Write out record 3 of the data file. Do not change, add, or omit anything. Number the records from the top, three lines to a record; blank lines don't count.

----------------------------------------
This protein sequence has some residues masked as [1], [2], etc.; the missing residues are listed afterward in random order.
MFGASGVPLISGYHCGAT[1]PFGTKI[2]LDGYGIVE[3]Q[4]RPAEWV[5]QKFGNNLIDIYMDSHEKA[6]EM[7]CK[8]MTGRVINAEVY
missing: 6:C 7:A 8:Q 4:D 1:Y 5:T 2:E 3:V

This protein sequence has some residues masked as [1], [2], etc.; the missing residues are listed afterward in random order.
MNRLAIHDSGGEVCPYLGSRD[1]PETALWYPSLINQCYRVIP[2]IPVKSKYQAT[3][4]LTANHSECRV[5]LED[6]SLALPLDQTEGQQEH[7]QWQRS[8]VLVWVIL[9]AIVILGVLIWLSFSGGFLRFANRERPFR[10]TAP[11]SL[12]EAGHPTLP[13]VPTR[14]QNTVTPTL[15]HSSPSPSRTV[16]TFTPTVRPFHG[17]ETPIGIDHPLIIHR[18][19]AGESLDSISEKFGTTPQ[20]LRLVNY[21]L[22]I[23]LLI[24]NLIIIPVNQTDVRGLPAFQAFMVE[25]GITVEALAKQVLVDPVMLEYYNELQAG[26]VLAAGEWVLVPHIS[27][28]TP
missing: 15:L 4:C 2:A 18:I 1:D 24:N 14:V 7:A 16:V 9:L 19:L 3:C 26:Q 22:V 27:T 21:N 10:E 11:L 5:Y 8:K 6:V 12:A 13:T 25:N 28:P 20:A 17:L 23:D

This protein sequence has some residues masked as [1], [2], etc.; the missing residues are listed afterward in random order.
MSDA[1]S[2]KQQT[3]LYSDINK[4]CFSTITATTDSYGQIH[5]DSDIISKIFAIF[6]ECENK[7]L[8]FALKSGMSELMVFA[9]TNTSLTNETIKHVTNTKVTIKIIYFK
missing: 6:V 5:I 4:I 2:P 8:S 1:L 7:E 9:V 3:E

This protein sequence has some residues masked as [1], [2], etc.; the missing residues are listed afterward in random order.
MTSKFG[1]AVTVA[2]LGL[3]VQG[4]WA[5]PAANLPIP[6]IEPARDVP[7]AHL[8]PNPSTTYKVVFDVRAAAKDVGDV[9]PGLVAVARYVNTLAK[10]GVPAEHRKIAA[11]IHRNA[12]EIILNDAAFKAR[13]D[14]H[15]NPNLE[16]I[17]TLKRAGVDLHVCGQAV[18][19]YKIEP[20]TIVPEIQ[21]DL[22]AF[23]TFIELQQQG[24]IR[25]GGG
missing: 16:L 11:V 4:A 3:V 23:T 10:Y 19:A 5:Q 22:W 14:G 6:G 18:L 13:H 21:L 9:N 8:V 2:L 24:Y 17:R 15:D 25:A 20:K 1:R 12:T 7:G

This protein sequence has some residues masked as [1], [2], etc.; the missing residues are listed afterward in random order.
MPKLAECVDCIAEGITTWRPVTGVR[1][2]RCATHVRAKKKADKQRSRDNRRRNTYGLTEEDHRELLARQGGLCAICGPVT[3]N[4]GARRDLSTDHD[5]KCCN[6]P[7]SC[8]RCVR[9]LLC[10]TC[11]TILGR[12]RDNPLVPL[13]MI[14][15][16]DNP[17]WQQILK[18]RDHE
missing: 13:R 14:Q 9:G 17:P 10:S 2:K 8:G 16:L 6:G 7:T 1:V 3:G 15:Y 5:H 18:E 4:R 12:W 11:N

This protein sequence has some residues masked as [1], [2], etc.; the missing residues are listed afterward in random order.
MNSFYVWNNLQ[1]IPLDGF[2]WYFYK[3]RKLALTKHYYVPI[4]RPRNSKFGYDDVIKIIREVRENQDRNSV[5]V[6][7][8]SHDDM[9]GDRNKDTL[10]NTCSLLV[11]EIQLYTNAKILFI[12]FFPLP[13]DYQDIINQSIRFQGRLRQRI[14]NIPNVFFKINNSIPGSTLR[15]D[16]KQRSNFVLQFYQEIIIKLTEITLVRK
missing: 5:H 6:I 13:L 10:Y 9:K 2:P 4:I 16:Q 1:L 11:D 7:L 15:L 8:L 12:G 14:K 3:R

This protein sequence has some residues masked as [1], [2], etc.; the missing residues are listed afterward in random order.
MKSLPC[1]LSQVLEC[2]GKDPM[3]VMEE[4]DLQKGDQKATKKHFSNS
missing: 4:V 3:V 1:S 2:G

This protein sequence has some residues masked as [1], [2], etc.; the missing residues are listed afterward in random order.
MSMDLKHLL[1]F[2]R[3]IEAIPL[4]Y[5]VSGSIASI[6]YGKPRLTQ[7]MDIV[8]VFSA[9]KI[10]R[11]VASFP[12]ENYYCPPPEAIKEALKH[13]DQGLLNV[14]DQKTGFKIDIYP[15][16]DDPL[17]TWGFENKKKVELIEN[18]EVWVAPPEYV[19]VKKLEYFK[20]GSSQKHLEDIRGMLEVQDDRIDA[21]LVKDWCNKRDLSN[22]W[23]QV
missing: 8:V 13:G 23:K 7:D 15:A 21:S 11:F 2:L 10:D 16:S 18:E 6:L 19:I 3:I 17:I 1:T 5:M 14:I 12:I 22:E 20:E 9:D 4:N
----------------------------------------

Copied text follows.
This protein sequence has some residues masked as [1], [2], etc.; the missing residues are listed afterward in random order.
MSDA[1]S[2]KQQT[3]LYSDINK[4]CFSTITATTDSYGQIH[5]DSDIISKIFAIF[6]ECENK[7]L[8]FALKSGMSELMVFA[9]TNTSLTNETIKHVTNTKVTIKIIYFK
missing: 6:V 5:I 4:I 2:P 8:S 1:L 7:E 9:V 3:E